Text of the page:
The Supreme Court will hear a case challenging President Obama's executive actions granting quasi-legal status to 5 million people or more who entered the U.S. illegally as children, it was announced on Tuesday. The case will address the illegal immigration program that has been halted for almost a year as a result of a ruling by a federal judge in Texas who ordered the program stopped for the present.
The case will address four elements. Do states have legal standing to challenge the deferred actions grants by providing benefits to such immigrants, were the actions Obama ordered in 2014 arbitrary and capricious under federal law, is the administration obliged to go through a formal notice-and-comment period before proceeding with its plan, and did Obama’s actions violate the constitutional provision requiring him to “take care that the Laws be faithfully executed” — in essence, did existing law bar the president from making the kinds of non-enforcement changes he sought to make.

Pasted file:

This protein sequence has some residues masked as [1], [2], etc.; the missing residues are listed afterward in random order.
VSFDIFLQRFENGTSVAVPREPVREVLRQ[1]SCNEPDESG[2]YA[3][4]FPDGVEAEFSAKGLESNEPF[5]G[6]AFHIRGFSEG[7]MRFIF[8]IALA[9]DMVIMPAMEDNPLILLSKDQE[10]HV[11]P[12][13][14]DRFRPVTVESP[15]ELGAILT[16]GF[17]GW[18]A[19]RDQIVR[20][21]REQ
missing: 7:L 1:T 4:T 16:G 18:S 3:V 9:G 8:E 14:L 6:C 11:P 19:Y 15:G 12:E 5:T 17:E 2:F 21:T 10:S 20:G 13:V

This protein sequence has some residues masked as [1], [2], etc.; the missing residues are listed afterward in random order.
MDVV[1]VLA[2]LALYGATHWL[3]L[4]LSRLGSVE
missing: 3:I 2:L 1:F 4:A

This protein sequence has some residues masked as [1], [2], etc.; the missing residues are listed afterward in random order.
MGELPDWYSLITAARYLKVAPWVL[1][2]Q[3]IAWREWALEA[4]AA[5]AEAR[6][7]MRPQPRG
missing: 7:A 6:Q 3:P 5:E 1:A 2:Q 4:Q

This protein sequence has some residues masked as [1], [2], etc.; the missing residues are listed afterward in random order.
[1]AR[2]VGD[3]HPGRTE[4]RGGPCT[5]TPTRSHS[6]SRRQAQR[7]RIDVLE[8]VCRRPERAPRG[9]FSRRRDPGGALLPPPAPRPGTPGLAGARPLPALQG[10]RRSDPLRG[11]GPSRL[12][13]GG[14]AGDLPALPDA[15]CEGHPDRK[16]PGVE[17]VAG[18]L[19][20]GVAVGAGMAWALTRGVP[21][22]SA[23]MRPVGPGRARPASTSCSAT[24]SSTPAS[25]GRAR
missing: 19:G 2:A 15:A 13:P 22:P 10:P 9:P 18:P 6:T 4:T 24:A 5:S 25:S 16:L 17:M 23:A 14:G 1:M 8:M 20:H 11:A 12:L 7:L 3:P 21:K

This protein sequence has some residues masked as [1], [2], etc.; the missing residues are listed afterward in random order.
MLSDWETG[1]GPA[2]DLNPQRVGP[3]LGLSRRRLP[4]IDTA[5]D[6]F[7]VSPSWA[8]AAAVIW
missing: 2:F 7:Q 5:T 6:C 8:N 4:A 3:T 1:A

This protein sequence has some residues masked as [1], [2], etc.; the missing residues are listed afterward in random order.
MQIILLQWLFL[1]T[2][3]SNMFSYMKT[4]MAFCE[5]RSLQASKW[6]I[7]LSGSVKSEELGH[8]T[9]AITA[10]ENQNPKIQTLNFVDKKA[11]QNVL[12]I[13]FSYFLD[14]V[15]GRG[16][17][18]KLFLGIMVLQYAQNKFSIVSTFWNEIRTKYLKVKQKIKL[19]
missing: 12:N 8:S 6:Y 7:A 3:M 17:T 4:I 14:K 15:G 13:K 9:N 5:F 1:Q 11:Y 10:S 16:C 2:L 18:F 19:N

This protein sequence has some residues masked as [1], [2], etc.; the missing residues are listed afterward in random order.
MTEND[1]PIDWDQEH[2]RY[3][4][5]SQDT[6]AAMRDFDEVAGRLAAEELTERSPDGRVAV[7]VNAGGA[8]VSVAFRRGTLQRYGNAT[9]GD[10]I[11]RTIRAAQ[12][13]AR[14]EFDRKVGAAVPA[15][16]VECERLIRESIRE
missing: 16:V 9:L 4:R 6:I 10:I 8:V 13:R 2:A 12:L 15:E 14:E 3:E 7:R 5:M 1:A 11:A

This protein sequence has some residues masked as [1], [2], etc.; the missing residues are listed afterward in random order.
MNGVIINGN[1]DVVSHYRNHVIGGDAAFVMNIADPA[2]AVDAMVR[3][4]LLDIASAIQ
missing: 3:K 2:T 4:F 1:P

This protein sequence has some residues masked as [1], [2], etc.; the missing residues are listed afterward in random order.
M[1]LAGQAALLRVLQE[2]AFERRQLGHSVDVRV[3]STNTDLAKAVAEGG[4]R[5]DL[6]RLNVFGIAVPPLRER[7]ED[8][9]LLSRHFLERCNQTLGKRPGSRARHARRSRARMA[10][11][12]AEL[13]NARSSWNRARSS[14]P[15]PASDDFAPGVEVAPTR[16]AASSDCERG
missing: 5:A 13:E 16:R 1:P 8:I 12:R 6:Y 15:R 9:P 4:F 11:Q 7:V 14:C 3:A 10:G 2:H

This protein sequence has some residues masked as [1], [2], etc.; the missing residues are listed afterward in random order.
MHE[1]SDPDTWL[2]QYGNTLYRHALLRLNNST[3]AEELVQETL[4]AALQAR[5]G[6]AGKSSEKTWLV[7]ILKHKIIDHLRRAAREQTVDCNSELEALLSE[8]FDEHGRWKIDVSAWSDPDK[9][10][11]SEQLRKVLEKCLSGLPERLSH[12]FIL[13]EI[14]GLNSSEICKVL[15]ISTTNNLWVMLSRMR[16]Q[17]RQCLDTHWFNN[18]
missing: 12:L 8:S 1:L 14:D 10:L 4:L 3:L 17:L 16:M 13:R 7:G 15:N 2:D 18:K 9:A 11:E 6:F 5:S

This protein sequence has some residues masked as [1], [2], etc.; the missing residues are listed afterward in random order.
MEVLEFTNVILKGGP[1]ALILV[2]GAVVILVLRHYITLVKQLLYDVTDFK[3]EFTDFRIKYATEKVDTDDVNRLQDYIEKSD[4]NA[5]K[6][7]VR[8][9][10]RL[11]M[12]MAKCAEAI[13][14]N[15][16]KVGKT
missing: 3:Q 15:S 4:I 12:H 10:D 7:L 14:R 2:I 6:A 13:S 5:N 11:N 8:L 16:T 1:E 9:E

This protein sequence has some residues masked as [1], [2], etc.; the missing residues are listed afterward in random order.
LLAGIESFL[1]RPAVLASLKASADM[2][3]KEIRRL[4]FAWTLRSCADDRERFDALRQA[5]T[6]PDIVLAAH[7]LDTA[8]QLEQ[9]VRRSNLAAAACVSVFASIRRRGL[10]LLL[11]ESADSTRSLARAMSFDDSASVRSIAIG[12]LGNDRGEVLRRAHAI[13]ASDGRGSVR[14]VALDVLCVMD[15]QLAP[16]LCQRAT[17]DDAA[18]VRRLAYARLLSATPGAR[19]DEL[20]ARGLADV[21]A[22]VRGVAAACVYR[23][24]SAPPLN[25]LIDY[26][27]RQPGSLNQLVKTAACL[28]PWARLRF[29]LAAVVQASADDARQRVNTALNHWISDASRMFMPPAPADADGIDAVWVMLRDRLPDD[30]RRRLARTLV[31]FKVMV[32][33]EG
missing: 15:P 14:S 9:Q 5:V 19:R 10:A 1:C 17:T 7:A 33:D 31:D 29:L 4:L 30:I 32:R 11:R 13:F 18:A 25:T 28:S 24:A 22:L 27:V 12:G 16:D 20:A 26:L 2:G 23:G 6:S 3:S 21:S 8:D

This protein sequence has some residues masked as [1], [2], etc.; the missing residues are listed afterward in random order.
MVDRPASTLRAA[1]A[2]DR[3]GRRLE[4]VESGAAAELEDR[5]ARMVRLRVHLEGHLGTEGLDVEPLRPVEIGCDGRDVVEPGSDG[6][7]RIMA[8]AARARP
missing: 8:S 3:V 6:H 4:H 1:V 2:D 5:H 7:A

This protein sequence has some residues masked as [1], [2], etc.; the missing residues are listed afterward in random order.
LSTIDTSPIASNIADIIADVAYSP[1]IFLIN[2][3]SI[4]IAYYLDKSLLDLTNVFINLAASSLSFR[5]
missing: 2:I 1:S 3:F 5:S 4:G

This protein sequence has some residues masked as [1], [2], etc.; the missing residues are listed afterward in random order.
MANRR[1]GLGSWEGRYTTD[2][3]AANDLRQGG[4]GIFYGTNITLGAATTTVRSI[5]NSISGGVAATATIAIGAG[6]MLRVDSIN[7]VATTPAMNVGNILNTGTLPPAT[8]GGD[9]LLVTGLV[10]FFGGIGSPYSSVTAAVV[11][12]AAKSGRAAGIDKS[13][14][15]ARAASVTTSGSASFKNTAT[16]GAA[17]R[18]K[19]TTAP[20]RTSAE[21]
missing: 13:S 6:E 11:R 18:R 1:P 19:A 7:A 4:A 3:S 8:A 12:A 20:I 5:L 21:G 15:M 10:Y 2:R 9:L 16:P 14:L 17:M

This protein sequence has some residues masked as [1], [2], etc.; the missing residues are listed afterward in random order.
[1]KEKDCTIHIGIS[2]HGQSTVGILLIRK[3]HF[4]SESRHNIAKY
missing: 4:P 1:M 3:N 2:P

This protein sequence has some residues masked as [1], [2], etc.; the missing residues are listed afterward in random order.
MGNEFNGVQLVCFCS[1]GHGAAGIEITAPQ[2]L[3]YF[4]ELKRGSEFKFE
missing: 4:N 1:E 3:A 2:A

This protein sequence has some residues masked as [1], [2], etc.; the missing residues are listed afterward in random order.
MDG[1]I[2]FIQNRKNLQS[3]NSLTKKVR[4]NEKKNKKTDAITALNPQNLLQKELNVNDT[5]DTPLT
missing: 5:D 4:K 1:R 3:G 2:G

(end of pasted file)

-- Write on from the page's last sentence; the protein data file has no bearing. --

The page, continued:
It is clear that Obama has acted independently without the concurrence of Congress or the American people, and many people believe that his objective was to implement a de facto amnesty program that would add millions of immigrants to the Democrat voting rolls in a way that would be almost impossible to undo once he leaves office. That may still be the final outcome, despite the case being considered by the Supreme Court.
Executive action for de-facto amnesty may be overturned, page 2: